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A comparison of the health benefits of reduced-exertion high-intensity interval training (REHIT) and moderate-intensity walking in type 2 diabetes patients

José S. Ruffino, Preeyaphorn Songsorn, Malindi Haggett, Daniel Edmonds, Anthony M. Robinson, Dylan Thompson, Niels B.J. Vollaard
Applied Physiology, Nutrition, and Metabolism 2016 v.42 no.2 pp. 202-208
blood lipids, body composition, body mass index, cross-over studies, dual-energy X-ray absorptiometry, glucose, glucose tolerance tests, glycemic control, heart rate, insulin resistance, lipid composition, men, monitoring, noninsulin-dependent diabetes mellitus, nutrition, patients, walking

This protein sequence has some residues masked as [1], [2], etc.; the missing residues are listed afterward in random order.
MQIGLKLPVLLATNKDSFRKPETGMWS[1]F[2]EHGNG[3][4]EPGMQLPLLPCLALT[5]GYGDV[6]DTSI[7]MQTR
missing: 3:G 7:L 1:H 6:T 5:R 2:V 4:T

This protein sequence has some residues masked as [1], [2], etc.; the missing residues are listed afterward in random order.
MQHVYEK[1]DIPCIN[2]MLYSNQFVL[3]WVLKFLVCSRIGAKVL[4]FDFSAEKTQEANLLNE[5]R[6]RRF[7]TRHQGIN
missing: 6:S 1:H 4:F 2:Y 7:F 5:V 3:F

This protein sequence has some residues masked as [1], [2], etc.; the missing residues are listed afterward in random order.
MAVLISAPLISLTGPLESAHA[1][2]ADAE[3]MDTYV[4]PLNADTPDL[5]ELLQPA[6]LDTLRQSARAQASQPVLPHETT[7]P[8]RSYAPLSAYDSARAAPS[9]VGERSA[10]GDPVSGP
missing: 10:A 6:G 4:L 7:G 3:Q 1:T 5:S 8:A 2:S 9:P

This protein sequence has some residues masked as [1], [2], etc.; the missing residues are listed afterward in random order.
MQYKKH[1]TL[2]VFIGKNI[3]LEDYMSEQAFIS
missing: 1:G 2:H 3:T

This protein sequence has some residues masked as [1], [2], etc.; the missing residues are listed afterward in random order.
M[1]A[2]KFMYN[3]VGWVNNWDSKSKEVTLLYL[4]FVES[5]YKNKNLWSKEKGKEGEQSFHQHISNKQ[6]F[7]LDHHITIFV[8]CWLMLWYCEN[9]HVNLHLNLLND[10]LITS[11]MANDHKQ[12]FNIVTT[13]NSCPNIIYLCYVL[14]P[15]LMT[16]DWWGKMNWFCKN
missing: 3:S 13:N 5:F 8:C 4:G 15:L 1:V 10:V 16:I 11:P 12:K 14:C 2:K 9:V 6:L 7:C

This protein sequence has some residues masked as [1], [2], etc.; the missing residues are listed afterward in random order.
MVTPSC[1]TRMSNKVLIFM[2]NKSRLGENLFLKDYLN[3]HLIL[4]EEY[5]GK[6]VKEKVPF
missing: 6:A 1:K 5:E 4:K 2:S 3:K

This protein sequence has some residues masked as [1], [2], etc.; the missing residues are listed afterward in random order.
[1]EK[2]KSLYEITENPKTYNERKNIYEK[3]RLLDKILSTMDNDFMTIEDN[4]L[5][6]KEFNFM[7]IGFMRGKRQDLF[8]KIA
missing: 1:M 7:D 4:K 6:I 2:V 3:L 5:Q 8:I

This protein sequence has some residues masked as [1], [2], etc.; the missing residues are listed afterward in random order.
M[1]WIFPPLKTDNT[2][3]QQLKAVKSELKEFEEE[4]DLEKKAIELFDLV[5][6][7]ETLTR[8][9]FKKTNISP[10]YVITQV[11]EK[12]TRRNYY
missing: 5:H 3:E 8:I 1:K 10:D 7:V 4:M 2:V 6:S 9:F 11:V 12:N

Reduced-exertion high-intensity interval training (REHIT) is a genuinely time-efficient intervention that can improve aerobic capacity and insulin sensitivity in sedentary individuals. The present study compared the effects of REHIT and moderate-intensity walking on health markers in patients with type 2 diabetes (T2D) in a counter-balanced crossover study. Sixteen men with T2D (mean ± SD age: 55 ± 5 years, body mass index: 30.6 ± 2.8 kg·m⁻², maximal aerobic capacity: 27 ± 4 mL·kg⁻¹·min⁻¹) completed 8 weeks of REHIT (three 10-min low-intensity cycling sessions/week with two “all-out” 10–20-s sprints) and 8 weeks of moderate-intensity walking (five 30-min sessions/week at an intensity corresponding to 40%–55% of heart-rate reserve), with a 2-month wash-out period between interventions. Before and after each intervention, participants underwent an incremental fitness test, an oral glucose tolerance test (OGTT), a whole-body dual-energy X-ray absorptiometry scan, and continuous glucose monitoring. REHIT was associated with a significantly larger increase in maximal aerobic capacity compared with walking (7% vs. 1%; time × intervention interaction effect: p < 0.05). Both REHIT and walking decreased resting mean arterial pressure (−4%; main effect of time: p < 0.05) and plasma fructosamine (−5%; main effect of time: p < 0.05). Neither intervention significantly improved OGTT-derived measures of insulin sensitivity, glycaemic control measured using continuous glucose monitors, blood lipid profile, or body composition. We conclude that REHIT is superior to a 5-fold larger volume of moderate-intensity walking in improving aerobic fitness, but similar to walking REHIT is not an effective intervention for improving insulin sensitivity or glycaemic control in T2D patients in the short term.